Cloverfield is one of those rare event films that lives up to all of its insurmountable hype. A hand-held take on the monster disaster film—think “Godzilla Witch Project,” Cloverfield thrills consistently without wearing out its welcome during its lean 84 minute running time.
Of course, being a disaster movie, Cloverfield is set in midtown Manhattan (apparently New York is the only city in the United States as far as Hollywood is concerned), where a group of twenty-somethings are throwing a surprise party for Rob (Michael Stahl-David), who’s headed for Japan for a new job the following day. We’re introduced to several characters during the opening scenes of the film, including Lily (Jessica Lucas), cameraman Hud (T.J. Miller), his would-be love interest Marlena (Lizzy Caplan) and Rob’s sweetheart Beth (Odette Yussman). For a while you forget what this film is really about when it delves into soap opera territory with a lot of “who’s sleeping with who” dialogue, as Hud awkwardly chimes in while documenting the evening. Of course, then there’s an explosion, a roar, and some hardcore monster-on-city action. That’s what you paid for, right?
As for the monster, it’s hard to pin down what the hell it is exactly. Presumably it came from the ocean, although Hud speculates that it may be some kind of alien (“Like Superman?”). It sort of resembles a bat, but there are definite elements of crocodile, crab, spider and other creepy crawlies thrown in. It doesn’t help in the identification process when you really never get a good look at the creature until the final moments of the film.
While most monster-philes will be disappointed to learn that Cloverfield isn’t 100 percent in-your-face monster all the time, fear not. Think back to how Spielberg handled Jaws way back in 1975. While the shark is never fully revealed until the third act you get plenty of glimpses throughout, and when the shark isn’t visible you certainly feel its presence through the now-iconic John Williams score. In Cloverfield, whenever the monster is not on-screen, you absolutely know it’s nearby. When the characters are hiding on a subway platform while the military assaults the creature above, you can hear its deafening roars and footsteps as the lights flicker on and off. You never get the grand, sweeping special-effects shot that shows off the weeks and months put into animating the creature, just bits and pieces when appropriate. You see only what the characters see, and know only what the characters know. You never learn what the creature is or why it's smashing everything in its path, but this only serves to ignite the imagination. And that's never a bad thing.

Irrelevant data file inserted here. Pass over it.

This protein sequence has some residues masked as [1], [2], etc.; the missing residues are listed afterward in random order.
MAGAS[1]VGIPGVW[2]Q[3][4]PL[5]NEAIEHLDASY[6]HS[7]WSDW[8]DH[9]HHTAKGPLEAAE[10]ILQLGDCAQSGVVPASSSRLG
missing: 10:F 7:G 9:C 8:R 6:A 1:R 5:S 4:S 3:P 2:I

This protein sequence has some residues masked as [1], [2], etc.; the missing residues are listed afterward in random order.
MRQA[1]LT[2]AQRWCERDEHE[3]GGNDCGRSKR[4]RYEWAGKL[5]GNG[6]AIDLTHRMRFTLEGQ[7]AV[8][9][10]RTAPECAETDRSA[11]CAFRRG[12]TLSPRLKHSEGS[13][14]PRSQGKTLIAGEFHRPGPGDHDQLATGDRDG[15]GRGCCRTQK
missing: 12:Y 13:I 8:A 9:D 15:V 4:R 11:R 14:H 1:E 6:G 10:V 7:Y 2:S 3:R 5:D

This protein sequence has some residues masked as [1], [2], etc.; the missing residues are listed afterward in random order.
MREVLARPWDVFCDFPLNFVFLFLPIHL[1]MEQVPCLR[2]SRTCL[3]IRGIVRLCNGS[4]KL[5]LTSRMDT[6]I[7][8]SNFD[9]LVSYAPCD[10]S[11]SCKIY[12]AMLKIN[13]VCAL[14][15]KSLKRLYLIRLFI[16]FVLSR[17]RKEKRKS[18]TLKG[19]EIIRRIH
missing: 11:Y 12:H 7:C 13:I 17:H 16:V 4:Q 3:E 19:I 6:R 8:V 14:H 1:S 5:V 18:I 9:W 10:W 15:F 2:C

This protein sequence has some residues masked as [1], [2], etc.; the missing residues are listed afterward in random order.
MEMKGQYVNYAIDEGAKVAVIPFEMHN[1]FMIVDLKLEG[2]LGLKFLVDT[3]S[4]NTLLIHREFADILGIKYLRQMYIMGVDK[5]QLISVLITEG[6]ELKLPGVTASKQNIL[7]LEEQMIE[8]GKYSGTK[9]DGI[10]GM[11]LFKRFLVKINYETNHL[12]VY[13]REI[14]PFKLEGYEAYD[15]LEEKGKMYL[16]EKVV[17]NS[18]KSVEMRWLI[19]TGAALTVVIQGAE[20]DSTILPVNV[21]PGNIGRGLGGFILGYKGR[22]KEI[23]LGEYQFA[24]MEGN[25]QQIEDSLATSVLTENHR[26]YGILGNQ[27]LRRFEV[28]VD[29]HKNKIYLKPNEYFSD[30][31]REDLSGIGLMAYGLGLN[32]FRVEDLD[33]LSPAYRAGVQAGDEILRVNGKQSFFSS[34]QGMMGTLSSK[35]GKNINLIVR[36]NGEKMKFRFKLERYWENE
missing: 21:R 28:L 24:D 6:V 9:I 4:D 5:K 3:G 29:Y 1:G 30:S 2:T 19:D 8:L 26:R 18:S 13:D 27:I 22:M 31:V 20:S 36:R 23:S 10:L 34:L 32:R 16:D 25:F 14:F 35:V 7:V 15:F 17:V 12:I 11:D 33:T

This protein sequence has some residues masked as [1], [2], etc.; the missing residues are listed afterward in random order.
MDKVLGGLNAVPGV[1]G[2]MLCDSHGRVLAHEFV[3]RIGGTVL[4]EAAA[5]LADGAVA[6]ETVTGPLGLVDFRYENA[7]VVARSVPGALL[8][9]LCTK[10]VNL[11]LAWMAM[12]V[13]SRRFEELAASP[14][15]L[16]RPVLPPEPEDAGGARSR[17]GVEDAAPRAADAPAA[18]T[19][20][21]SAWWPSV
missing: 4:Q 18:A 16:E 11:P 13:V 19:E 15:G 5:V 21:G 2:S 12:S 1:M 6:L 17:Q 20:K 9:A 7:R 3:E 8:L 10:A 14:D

With a movie like this, there isn’t much of a threat to the main characters if they’re hiding in the tunnels right? Wrong. Producer J.J. Abrams and director Matt Reeves injected this film with a fair amount of one-on-one terror with smaller creatures, or parasites, that fall off of the larger creature. Resembling a cross between a crocodile and a spider-crab, these things are quick, ravenous and have a nasty surprise for anyone they happen to bite. They add a whole new level of horror to an already thrilling film.
And while this film is action-packed, it’s also poignant in its perhaps unintentional allusion to the 9/11 terrorist attacks. The street-level view of toppling buildings, panicking crowds, billowing smoke and falling debris absolutely conjure up images of that infamous day, and may draw some criticism from some audiences who may find the use of such imagery—unavoidable though it may be—in something as seemingly frivolous as a monster movie.
With months of Internet viral marketing behind it, Cloverfield came out of the gate this weekend as one of the most unique theater-going experiences one is likely to encounter this year. While monster movies are in no way new to American audiences raised on King Kong, Godzilla and other celluloid city-stompers, Abrams and Reeves have turned the genre on its ear and created something truly innovative in originality-starved Hollywood.
Bring on the sequel.